* Job: Chief executive of TractManager
* Born: Maryland
* Age: 65
* Education: University of the South
* Work: Former chief executive of Cerner Corp. and TriZetto; former COO of Nuance Communications’ health care division
* Personal: Married, two children
With federal health-care policy in flux, the chief executive of a Chattanooga company says it's in an enviable position no matter how the end product will look.
"There will be increasing compliance and regulatory issues to manage in the health care business," says TractManager CEO Trace Devanny. "We're well positioned. I don't think it will become less regulated."
TractManager centralizes, monitors and controls contract management for hospitals around the country with its Meditract subsidiary, which operates out of Chattanooga.
Devanny says he expects revenues in that business to grow 8 percent to 10 percent this year, and the company now employs about 120 people in the city.
"Health care is heavily regulated," he says, adding that Obamacare put more requirements for reporting, compliance, quality and better outcomes.
TractManager has been in Chattanooga for about a decade and a half. It made a big move almost three years ago when it acquired Dallas-based MD Buyline, which provides hospitals with planning, budgeting and purchasing decisions. MD Buyline has about 80 employees in Dallas.
Devanny, 65, who has a long history in health care and became TractManager's CEO in September 2016, says he splits time between Chattanooga and Dallas.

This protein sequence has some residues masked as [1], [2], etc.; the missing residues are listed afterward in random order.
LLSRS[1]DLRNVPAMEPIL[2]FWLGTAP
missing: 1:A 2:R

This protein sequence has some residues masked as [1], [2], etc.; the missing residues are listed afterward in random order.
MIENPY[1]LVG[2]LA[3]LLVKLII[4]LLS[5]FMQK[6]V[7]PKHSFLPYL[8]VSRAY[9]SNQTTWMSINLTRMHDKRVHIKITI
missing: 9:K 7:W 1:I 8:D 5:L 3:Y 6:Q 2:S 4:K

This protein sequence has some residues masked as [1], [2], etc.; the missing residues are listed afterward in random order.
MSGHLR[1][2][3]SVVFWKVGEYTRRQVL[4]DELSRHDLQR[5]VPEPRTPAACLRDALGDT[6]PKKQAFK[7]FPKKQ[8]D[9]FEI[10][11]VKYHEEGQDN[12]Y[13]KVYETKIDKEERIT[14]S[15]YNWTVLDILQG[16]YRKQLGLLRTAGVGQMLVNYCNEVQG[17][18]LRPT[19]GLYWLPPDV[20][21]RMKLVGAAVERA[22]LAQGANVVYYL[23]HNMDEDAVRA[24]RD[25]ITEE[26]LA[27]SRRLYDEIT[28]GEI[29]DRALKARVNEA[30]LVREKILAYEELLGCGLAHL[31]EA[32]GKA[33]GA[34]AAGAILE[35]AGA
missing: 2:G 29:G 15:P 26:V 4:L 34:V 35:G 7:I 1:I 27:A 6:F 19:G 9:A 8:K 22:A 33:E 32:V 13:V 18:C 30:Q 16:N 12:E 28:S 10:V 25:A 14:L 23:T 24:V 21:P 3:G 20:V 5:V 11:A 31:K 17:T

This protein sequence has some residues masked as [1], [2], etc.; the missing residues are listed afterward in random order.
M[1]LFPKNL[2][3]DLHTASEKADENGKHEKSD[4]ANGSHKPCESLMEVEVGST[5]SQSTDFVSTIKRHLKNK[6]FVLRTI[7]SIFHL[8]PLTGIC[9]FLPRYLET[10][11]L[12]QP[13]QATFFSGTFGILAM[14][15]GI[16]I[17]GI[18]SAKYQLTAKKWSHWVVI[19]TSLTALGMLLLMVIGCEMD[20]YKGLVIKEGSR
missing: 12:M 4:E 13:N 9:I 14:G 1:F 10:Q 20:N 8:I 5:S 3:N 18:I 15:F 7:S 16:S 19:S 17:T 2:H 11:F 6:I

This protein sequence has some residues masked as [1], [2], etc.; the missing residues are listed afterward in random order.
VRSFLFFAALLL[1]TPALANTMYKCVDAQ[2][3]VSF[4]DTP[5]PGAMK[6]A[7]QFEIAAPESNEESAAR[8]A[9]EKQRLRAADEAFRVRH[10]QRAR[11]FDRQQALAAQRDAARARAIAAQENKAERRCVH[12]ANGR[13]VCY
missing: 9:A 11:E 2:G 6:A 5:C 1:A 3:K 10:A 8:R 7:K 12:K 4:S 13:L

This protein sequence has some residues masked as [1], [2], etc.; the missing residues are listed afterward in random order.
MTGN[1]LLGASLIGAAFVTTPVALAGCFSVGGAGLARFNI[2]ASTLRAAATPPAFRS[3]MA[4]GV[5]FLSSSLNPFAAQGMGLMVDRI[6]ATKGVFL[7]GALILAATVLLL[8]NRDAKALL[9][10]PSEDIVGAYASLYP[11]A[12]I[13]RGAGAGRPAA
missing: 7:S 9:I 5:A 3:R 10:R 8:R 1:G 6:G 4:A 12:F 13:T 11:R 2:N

"We're trying to do a lot of integration to make it a more seamless experience" for clients, he says.
David Paschall, TractManager's chief operating officer, says service is a big differentiator for the company versus its competition.
He says the company offers "a turn-key solution" to hospitals.
The company services 3,000 hospitals across the country, says Devanny.
"It's roughly 60 percent of the hospitals we have a relationship with," he says. "It's a great footprint and platform to address contract compliance, management and strategic purchasing."
Paschall, who joined TractManager about 14 years ago, says the company has acquired the clients "one at a time."
"The biggest thing is word of mouth," he says, noting the company's reputation is its best selling point.
TractManager has grown to have 22,000 square feet over three floors in the SunTrust Building on Market Street, Paschall says about the company that was founded in Chattanooga by some former Hospital Corp. of America executives.
Devanny says about 15 to 20 employees have been added to the company over the last six months, adding that the company recruits a lot from Chattanooga area colleges.
"The more Chattanooga can do to promote technology information technology and health care technology, the better off for companies like ours," the executive says.
He says that hospital systems are becoming more transparent and must do a better job reporting to government.
"Technology is a big part of how we solve problems," Devanny says. "We're in a good position to help clients be compliant and more effective in spending capital for critical equipment."
Relating to potential changes in health care at the federal level, the company CEO says there's a crisis in the sector, with increasing costs to individuals.
"We have to get cost control, quality, transparency. That begs a better outcome," he says.
No matter what comes out of Congress, Devanny says, there will be more compliance and regulatory issues to manage in the health care business.
"There will be a premium on those companies to help [hospitals] better manage for profit and loss and the margins to help them stay in business," he says.
The company is owned by New York private equity group Arsenal Capital Partners, and Devanny says it has the capital and professionals to help move TractManager forward.
"We want to continue to roll up market share, expand our footprint and bring more value in the form of new products," Devanny says.